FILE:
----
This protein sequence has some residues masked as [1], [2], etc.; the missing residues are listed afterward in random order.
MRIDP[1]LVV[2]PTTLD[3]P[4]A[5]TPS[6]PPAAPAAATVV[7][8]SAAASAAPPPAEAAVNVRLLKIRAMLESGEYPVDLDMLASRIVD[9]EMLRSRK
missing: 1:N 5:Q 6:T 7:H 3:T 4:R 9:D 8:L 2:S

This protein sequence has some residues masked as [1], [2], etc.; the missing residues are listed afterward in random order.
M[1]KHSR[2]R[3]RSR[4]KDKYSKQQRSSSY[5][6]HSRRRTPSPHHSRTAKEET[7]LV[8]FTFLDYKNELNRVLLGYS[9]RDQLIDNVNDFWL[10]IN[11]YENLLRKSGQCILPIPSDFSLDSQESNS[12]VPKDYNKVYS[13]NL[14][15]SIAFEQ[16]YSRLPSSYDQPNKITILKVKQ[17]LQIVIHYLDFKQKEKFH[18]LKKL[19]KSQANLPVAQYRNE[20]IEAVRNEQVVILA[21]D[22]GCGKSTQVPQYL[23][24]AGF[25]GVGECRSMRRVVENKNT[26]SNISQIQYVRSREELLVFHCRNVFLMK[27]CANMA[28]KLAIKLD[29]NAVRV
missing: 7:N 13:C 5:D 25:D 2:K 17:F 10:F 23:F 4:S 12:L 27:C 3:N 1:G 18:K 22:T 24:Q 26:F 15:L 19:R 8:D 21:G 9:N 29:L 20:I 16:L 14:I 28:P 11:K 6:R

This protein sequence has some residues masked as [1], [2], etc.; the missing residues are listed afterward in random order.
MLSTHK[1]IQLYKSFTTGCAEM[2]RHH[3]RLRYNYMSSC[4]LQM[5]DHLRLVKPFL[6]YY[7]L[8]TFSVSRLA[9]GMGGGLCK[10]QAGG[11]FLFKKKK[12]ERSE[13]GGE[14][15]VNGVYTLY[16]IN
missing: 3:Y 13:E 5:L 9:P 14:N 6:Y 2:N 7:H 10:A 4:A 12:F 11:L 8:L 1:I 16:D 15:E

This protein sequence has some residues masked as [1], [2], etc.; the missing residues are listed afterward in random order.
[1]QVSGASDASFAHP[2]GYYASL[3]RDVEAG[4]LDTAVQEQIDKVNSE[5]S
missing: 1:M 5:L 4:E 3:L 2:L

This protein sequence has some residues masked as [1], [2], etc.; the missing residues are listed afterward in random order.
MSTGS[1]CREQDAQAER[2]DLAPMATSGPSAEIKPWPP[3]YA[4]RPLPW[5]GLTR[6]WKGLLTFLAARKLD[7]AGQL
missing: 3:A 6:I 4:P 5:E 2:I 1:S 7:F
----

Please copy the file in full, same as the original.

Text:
This protein sequence has some residues masked as [1], [2], etc.; the missing residues are listed afterward in random order.
MRIDP[1]LVV[2]PTTLD[3]P[4]A[5]TPS[6]PPAAPAAATVV[7][8]SAAASAAPPPAEAAVNVRLLKIRAMLESGEYPVDLDMLASRIVD[9]EMLRSRK
missing: 1:N 5:Q 6:T 7:H 3:T 4:R 9:D 8:L 2:S

This protein sequence has some residues masked as [1], [2], etc.; the missing residues are listed afterward in random order.
M[1]KHSR[2]R[3]RSR[4]KDKYSKQQRSSSY[5][6]HSRRRTPSPHHSRTAKEET[7]LV[8]FTFLDYKNELNRVLLGYS[9]RDQLIDNVNDFWL[10]IN[11]YENLLRKSGQCILPIPSDFSLDSQESNS[12]VPKDYNKVYS[13]NL[14][15]SIAFEQ[16]YSRLPSSYDQPNKITILKVKQ[17]LQIVIHYLDFKQKEKFH[18]LKKL[19]KSQANLPVAQYRNE[20]IEAVRNEQVVILA[21]D[22]GCGKSTQVPQYL[23][24]AGF[25]GVGECRSMRRVVENKNT[26]SNISQIQYVRSREELLVFHCRNVFLMK[27]CANMA[28]KLAIKLD[29]NAVRV
missing: 7:N 13:C 5:D 25:D 2:K 17:F 10:F 23:F 4:S 12:L 27:C 3:N 1:G 18:K 22:T 24:Q 26:F 15:L 19:R 8:D 21:G 9:N 29:L 20:I 16:L 14:I 28:P 11:K 6:R

This protein sequence has some residues masked as [1], [2], etc.; the missing residues are listed afterward in random order.
MLSTHK[1]IQLYKSFTTGCAEM[2]RHH[3]RLRYNYMSSC[4]LQM[5]DHLRLVKPFL[6]YY[7]L[8]TFSVSRLA[9]GMGGGLCK[10]QAGG[11]FLFKKKK[12]ERSE[13]GGE[14][15]VNGVYTLY[16]IN
missing: 3:Y 13:E 5:L 9:P 14:N 6:Y 2:N 7:H 10:A 4:A 12:F 11:L 8:L 1:I 16:D 15:E

This protein sequence has some residues masked as [1], [2], etc.; the missing residues are listed afterward in random order.
[1]QVSGASDASFAHP[2]GYYASL[3]RDVEAG[4]LDTAVQEQIDKVNSE[5]S
missing: 1:M 5:L 4:E 3:L 2:L

This protein sequence has some residues masked as [1], [2], etc.; the missing residues are listed afterward in random order.
MSTGS[1]CREQDAQAER[2]DLAPMATSGPSAEIKPWPP[3]YA[4]RPLPW[5]GLTR[6]WKGLLTFLAARKLD[7]AGQL
missing: 3:A 6:I 4:P 5:E 2:I 1:S 7:F